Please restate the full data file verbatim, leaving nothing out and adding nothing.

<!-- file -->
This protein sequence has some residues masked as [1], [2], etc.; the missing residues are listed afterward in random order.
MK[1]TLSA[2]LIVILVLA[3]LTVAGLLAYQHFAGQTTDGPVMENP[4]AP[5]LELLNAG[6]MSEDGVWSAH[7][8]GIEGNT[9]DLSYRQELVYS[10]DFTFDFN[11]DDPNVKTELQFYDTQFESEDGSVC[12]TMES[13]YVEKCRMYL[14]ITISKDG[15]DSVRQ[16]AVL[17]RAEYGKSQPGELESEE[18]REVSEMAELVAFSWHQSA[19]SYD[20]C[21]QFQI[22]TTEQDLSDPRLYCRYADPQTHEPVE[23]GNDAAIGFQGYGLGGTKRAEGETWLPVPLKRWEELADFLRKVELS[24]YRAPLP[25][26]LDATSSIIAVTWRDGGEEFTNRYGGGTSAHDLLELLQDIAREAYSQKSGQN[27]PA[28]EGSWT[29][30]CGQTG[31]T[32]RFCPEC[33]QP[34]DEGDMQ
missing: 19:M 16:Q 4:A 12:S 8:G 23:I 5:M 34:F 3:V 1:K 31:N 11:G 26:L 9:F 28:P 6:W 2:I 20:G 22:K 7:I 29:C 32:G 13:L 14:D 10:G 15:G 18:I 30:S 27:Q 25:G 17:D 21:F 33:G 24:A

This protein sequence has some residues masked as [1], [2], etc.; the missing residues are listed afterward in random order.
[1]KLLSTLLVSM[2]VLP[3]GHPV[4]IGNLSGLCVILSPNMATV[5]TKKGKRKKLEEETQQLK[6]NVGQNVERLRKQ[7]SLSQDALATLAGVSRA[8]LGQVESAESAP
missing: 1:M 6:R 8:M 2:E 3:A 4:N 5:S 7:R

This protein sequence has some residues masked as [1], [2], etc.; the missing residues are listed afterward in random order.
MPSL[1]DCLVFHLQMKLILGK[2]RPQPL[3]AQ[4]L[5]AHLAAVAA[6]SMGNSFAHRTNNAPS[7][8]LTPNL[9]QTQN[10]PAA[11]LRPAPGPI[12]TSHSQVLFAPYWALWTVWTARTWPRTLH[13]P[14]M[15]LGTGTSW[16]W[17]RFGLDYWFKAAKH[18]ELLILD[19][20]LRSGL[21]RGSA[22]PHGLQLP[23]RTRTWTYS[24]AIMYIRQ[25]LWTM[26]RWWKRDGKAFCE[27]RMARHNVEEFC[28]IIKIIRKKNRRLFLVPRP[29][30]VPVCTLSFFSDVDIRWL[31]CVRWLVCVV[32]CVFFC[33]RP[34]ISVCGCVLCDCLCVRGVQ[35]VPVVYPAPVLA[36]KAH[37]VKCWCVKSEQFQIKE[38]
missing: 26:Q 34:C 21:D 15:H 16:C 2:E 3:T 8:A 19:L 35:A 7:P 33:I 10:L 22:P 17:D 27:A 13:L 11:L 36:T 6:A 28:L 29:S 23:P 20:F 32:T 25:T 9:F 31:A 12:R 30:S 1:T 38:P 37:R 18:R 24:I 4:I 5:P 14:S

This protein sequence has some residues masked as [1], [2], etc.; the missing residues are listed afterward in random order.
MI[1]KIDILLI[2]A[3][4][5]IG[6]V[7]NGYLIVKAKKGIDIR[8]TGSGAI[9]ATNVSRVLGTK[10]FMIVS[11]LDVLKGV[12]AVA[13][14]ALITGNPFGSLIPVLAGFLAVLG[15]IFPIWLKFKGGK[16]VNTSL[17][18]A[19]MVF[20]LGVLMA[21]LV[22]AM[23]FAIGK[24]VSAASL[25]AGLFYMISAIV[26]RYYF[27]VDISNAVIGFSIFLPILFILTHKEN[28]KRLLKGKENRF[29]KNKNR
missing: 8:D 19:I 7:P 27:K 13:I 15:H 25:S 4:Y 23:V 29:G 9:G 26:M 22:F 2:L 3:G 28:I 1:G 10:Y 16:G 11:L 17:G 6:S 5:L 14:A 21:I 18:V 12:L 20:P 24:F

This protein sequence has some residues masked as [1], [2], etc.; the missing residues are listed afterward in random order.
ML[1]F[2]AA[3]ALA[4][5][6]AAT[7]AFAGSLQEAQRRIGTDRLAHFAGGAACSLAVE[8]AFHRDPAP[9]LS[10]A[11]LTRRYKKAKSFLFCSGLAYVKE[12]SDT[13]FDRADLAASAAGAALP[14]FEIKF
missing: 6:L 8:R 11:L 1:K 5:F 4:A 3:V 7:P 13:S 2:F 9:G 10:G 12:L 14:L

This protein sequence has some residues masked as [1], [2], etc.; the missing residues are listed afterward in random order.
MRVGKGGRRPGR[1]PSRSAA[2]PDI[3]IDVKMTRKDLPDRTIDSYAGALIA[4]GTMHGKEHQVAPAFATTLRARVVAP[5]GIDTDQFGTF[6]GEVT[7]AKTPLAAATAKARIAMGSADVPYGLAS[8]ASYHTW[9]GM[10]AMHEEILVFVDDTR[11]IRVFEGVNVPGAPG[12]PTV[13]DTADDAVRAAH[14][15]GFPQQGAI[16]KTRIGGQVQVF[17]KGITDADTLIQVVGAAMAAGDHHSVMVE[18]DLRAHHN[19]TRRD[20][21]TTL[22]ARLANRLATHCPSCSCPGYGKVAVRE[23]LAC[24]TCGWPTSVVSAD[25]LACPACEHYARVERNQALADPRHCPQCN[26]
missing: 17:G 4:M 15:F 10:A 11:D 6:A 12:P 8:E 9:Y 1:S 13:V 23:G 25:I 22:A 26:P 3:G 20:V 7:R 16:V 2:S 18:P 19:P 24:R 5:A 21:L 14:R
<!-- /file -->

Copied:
This protein sequence has some residues masked as [1], [2], etc.; the missing residues are listed afterward in random order.
MK[1]TLSA[2]LIVILVLA[3]LTVAGLLAYQHFAGQTTDGPVMENP[4]AP[5]LELLNAG[6]MSEDGVWSAH[7][8]GIEGNT[9]DLSYRQELVYS[10]DFTFDFN[11]DDPNVKTELQFYDTQFESEDGSVC[12]TMES[13]YVEKCRMYL[14]ITISKDG[15]DSVRQ[16]AVL[17]RAEYGKSQPGELESEE[18]REVSEMAELVAFSWHQSA[19]SYD[20]C[21]QFQI[22]TTEQDLSDPRLYCRYADPQTHEPVE[23]GNDAAIGFQGYGLGGTKRAEGETWLPVPLKRWEELADFLRKVELS[24]YRAPLP[25][26]LDATSSIIAVTWRDGGEEFTNRYGGGTSAHDLLELLQDIAREAYSQKSGQN[27]PA[28]EGSWT[29][30]CGQTG[31]T[32]RFCPEC[33]QP[34]DEGDMQ
missing: 19:M 16:Q 4:A 12:S 8:G 23:I 5:M 34:F 3:V 1:K 31:N 11:G 26:L 9:F 28:P 6:W 2:I 20:G 22:K 7:I 29:C 32:G 13:L 14:D 10:G 15:G 18:I 30:S 27:Q 25:G 17:D 21:F 33:G 24:A

This protein sequence has some residues masked as [1], [2], etc.; the missing residues are listed afterward in random order.
[1]KLLSTLLVSM[2]VLP[3]GHPV[4]IGNLSGLCVILSPNMATV[5]TKKGKRKKLEEETQQLK[6]NVGQNVERLRKQ[7]SLSQDALATLAGVSRA[8]LGQVESAESAP
missing: 1:M 6:R 8:M 2:E 3:A 4:N 5:S 7:R

This protein sequence has some residues masked as [1], [2], etc.; the missing residues are listed afterward in random order.
MPSL[1]DCLVFHLQMKLILGK[2]RPQPL[3]AQ[4]L[5]AHLAAVAA[6]SMGNSFAHRTNNAPS[7][8]LTPNL[9]QTQN[10]PAA[11]LRPAPGPI[12]TSHSQVLFAPYWALWTVWTARTWPRTLH[13]P[14]M[15]LGTGTSW[16]W[17]RFGLDYWFKAAKH[18]ELLILD[19][20]LRSGL[21]RGSA[22]PHGLQLP[23]RTRTWTYS[24]AIMYIRQ[25]LWTM[26]RWWKRDGKAFCE[27]RMARHNVEEFC[28]IIKIIRKKNRRLFLVPRP[29][30]VPVCTLSFFSDVDIRWL[31]CVRWLVCVV[32]CVFFC[33]RP[34]ISVCGCVLCDCLCVRGVQ[35]VPVVYPAPVLA[36]KAH[37]VKCWCVKSEQFQIKE[38]
missing: 26:Q 34:C 21:D 15:H 16:C 2:E 3:T 8:A 19:L 35:A 7:P 33:I 10:L 22:P 17:D 27:A 13:L 11:L 36:T 6:A 28:L 29:S 23:P 20:F 32:T 25:T 9:F 31:A 12:R 30:S 1:T 38:P 37:R 18:R 24:I 4:I 5:P 14:S

This protein sequence has some residues masked as [1], [2], etc.; the missing residues are listed afterward in random order.
MI[1]KIDILLI[2]A[3][4][5]IG[6]V[7]NGYLIVKAKKGIDIR[8]TGSGAI[9]ATNVSRVLGTK[10]FMIVS[11]LDVLKGV[12]AVA[13][14]ALITGNPFGSLIPVLAGFLAVLG[15]IFPIWLKFKGGK[16]VNTSL[17][18]A[19]MVF[20]LGVLMA[21]LV[22]AM[23]FAIGK[24]VSAASL[25]AGLFYMISAIV[26]RYYF[27]VDISNAVIGFSIFLPILFILTHKEN[28]KRLLKGKENRF[29]KNKNR
missing: 8:D 19:I 7:P 27:K 13:I 15:H 25:S 4:Y 23:V 29:G 9:G 26:M 22:F 2:L 3:G 28:I 1:G 10:Y 16:G 11:L 17:G 6:S 5:L 14:A 21:I 18:V 12:L 20:P 24:F

This protein sequence has some residues masked as [1], [2], etc.; the missing residues are listed afterward in random order.
ML[1]F[2]AA[3]ALA[4][5][6]AAT[7]AFAGSLQEAQRRIGTDRLAHFAGGAACSLAVE[8]AFHRDPAP[9]LS[10]A[11]LTRRYKKAKSFLFCSGLAYVKE[12]SDT[13]FDRADLAASAAGAALP[14]FEIKF
missing: 6:L 8:R 11:L 1:K 5:F 4:A 3:V 7:P 13:S 2:F 9:G 10:G 12:L 14:L

This protein sequence has some residues masked as [1], [2], etc.; the missing residues are listed afterward in random order.
MRVGKGGRRPGR[1]PSRSAA[2]PDI[3]IDVKMTRKDLPDRTIDSYAGALIA[4]GTMHGKEHQVAPAFATTLRARVVAP[5]GIDTDQFGTF[6]GEVT[7]AKTPLAAATAKARIAMGSADVPYGLAS[8]ASYHTW[9]GM[10]AMHEEILVFVDDTR[11]IRVFEGVNVPGAPG[12]PTV[13]DTADDAVRAAH[14][15]GFPQQGAI[16]KTRIGGQVQVF[17]KGITDADTLIQVVGAAMAAGDHHSVMVE[18]DLRAHHN[19]TRRD[20][21]TTL[22]ARLANRLATHCPSCSCPGYGKVAVRE[23]LAC[24]TCGWPTSVVSAD[25]LACPACEHYARVERNQALADPRHCPQCN[26]
missing: 17:G 4:M 15:F 10:A 11:D 6:A 12:P 8:E 9:Y 1:S 13:V 23:G 25:I 22:A 26:P 3:G 20:V 7:R 16:V 2:S 18:P 19:P 24:R 5:A 21:L 14:R